The Pacific Alliance (PA) is a pragmatic and dynamic integration process whose members—which currently include Chile, Colombia, Mexico, and Peru—seek the free circulation of goods, services, capital flows, and people among them, as well as cooperation in a wide variety of other areas. The PA subscribes to the modern view of “open regionalism,” because it promotes trade and capital flows with other regions—in particular, with East Asia and Mercosur—and it remains open to new members. Several other Latin American countries have indicated their potential interest in the PA, and Costa Rica is currently advancing in the process of joining.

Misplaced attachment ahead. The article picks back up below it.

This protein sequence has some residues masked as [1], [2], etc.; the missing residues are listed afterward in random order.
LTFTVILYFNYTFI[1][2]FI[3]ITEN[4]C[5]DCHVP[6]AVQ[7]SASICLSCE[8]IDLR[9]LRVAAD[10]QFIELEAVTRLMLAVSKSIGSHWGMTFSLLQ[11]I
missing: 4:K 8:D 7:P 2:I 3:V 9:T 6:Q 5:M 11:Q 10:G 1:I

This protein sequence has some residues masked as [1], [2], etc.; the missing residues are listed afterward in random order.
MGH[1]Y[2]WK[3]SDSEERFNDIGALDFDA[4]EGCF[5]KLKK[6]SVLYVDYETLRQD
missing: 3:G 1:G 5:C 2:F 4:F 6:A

Financial integration is, thus, one of the PA’s primary goals. Financial institutions within the region, in particular of emerging financial multilatinas, already have important cross-investments.
But the best-known development so far in this area is the Mercado Integrado Latino Americano (MILA) platform, partial integration of the four current PA members’ stock exchanges.
This paper discusses, first, why financial integration, and in particular capital market integration, may provide substantial benefits to the PA’s members, especially in the current external environment.
It then focuses on the potential for the integration of capital markets within the region and on how a significant push toward regulatory harmonisation can contribute to meeting this goal and reenergizing MILA.
Author: Guillermo Perry
Full document: 2016, Perry, Financial Integration in the Pacific Alliance